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Professional Judgment
Medicare Transfers

Medicare eligibility includes an assets test. Families will often transfer assets from one family member to another in order to qualify the original owner of the assets for Medicare. The assets can include real estate as well as liquid assets and investments. The states can "look back" to find such transfers for 36 months prior to the date the individual is institutionalized. If the assets were transferred for less than fair market value, the state can withhold payment for a penalty period determined by the amount of assets transferred.

Occasionally a family will ask for a professional judgment review to exclude these assets, on the grounds that the assets "aren't really theirs" and are being "held" for the relative.

Realistically, the purpose of a Medicare asset transfer is to preserve those assets to pay for expenses of the original owner that are not covered by Medicare and to preserve those assets as an inheritance.

When the assets were transferred to the parent, the parent gained control over them. The parent can spend them on whatever he or she wants. The parent has no fiduciary responsibility to the original holder of the assets. (If the parent used a power of attorney to authorize the transfer, then there is a fiduciary responsibility. There is always an implied moral responsibility to use the assets for the benefit of the original holder.)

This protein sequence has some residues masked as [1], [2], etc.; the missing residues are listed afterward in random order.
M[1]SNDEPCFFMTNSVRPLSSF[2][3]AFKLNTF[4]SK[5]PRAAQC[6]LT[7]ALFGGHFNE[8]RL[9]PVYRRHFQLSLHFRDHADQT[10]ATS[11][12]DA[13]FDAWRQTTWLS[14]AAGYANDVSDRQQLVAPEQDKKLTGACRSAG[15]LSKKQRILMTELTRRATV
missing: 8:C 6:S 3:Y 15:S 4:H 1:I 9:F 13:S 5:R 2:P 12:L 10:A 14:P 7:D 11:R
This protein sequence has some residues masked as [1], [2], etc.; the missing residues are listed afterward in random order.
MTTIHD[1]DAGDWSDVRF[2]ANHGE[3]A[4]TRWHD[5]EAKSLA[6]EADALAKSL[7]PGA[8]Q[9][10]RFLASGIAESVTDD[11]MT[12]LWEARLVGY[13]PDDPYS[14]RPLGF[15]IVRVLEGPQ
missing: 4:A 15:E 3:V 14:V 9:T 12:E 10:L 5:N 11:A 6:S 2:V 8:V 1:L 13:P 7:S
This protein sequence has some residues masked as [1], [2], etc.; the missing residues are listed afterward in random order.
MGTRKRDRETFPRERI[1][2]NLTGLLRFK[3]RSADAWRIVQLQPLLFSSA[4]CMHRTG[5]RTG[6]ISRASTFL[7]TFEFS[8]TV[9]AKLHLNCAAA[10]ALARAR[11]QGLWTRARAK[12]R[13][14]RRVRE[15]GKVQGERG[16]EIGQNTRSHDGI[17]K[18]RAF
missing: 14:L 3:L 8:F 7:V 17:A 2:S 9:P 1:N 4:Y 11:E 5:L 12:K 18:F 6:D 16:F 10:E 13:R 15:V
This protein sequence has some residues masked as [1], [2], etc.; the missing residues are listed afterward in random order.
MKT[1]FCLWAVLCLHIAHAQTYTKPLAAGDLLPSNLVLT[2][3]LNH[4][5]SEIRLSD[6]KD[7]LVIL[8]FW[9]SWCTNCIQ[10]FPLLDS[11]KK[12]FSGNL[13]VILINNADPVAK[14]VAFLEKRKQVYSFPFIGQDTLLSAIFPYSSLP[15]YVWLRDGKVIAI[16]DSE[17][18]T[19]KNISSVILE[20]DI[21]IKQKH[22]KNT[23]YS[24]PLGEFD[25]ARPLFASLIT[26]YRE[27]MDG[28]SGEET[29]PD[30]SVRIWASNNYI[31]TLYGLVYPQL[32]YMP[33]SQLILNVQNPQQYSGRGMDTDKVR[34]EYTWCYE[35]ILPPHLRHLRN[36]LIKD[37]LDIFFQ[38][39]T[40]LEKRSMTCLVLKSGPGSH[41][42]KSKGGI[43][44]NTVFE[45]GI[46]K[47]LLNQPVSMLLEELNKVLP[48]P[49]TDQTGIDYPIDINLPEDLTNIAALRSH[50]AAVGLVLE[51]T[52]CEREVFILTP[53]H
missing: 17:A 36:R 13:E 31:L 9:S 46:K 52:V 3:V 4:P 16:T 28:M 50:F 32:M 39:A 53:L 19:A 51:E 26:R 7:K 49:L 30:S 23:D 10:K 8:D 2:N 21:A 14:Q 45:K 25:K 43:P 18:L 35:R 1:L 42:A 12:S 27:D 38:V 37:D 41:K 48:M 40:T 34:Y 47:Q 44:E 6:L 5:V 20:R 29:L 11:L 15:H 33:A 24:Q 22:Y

Often the original asset owner doesn't even count as a member of the household, because they receive the Medicare benefits in their own name and so the parent doesn't provide more than half their support.

Families in such a situation want to have their cake and eat it too.

Some financial aid administrators will ask the family to document amounts that they pay on behalf of the original owner of the assets (i.e., basic living expenses and medical expenses not reimbursed by Medicare) and will adjust income to compensate. See also Eldercare.


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